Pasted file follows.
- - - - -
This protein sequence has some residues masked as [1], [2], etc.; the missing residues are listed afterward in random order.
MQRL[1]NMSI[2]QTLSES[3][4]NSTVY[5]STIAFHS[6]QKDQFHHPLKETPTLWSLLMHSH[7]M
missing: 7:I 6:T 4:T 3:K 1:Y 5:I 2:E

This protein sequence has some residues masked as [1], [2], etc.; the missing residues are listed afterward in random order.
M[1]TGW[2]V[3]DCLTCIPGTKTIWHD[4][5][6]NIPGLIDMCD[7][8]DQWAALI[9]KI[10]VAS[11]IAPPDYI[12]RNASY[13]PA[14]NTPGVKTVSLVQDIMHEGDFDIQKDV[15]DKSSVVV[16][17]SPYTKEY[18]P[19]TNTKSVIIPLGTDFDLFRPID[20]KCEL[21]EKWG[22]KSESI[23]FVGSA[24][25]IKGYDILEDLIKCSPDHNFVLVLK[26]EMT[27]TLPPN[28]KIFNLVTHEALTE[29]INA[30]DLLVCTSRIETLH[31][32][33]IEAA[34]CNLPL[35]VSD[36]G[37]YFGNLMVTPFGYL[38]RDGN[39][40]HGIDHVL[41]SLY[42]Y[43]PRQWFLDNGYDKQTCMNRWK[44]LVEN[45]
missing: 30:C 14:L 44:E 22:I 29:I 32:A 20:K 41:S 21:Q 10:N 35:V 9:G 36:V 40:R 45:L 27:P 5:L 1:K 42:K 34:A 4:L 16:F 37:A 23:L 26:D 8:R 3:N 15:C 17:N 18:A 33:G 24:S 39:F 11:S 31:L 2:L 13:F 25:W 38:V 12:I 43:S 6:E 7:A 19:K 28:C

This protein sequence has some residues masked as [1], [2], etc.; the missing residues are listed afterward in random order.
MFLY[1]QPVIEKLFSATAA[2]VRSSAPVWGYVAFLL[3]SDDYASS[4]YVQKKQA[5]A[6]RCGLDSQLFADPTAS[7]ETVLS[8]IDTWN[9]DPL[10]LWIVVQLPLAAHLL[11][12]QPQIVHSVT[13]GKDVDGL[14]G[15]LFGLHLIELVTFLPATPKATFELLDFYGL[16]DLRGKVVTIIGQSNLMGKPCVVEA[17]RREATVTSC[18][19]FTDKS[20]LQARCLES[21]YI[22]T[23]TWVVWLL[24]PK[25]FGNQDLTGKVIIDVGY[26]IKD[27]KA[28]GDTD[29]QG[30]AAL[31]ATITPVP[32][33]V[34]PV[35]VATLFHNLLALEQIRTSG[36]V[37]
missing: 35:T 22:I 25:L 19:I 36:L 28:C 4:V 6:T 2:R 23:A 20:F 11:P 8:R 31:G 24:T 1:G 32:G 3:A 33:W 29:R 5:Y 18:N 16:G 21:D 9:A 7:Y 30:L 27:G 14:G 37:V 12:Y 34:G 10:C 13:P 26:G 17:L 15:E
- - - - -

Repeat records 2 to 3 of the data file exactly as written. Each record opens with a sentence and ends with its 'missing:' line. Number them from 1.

This protein sequence has some residues masked as [1], [2], etc.; the missing residues are listed afterward in random order.
M[1]TGW[2]V[3]DCLTCIPGTKTIWHD[4][5][6]NIPGLIDMCD[7][8]DQWAALI[9]KI[10]VAS[11]IAPPDYI[12]RNASY[13]PA[14]NTPGVKTVSLVQDIMHEGDFDIQKDV[15]DKSSVVV[16][17]SPYTKEY[18]P[19]TNTKSVIIPLGTDFDLFRPID[20]KCEL[21]EKWG[22]KSESI[23]FVGSA[24][25]IKGYDILEDLIKCSPDHNFVLVLK[26]EMT[27]TLPPN[28]KIFNLVTHEALTE[29]INA[30]DLLVCTSRIETLH[31][32][33]IEAA[34]CNLPL[35]VSD[36]G[37]YFGNLMVTPFGYL[38]RDGN[39][40]HGIDHVL[41]SLY[42]Y[43]PRQWFLDNGYDKQTCMNRWK[44]LVEN[45]
missing: 30:C 14:L 44:E 22:I 29:I 32:A 20:K 41:S 21:Q 10:N 35:V 9:G 36:V 40:R 45:L 27:P 5:L 1:K 42:K 34:A 4:L 16:F 37:A 23:L 26:D 8:R 3:N 15:C 17:N 18:A 33:G 24:S 39:F 11:S 31:L 2:L 13:F 25:W 38:V 12:I 43:S 6:E 7:A 19:K 28:C

This protein sequence has some residues masked as [1], [2], etc.; the missing residues are listed afterward in random order.
MFLY[1]QPVIEKLFSATAA[2]VRSSAPVWGYVAFLL[3]SDDYASS[4]YVQKKQA[5]A[6]RCGLDSQLFADPTAS[7]ETVLS[8]IDTWN[9]DPL[10]LWIVVQLPLAAHLL[11][12]QPQIVHSVT[13]GKDVDGL[14]G[15]LFGLHLIELVTFLPATPKATFELLDFYGL[16]DLRGKVVTIIGQSNLMGKPCVVEA[17]RREATVTSC[18][19]FTDKS[20]LQARCLES[21]YI[22]T[23]TWVVWLL[24]PK[25]FGNQDLTGKVIIDVGY[26]IKD[27]KA[28]GDTD[29]QG[30]AAL[31]ATITPVP[32][33]V[34]PV[35]VATLFHNLLALEQIRTSG[36]V[37]
missing: 35:T 22:I 25:L 19:I 36:L 28:C 4:V 6:T 2:R 23:A 20:F 11:P 8:R 31:G 24:T 1:G 32:G 3:A 33:W 29:R 5:Y 18:N 16:G 21:D 9:A 7:Y 30:L 27:G 14:G 37:V 12:Y 34:G 10:C 13:P 26:G 17:L 15:E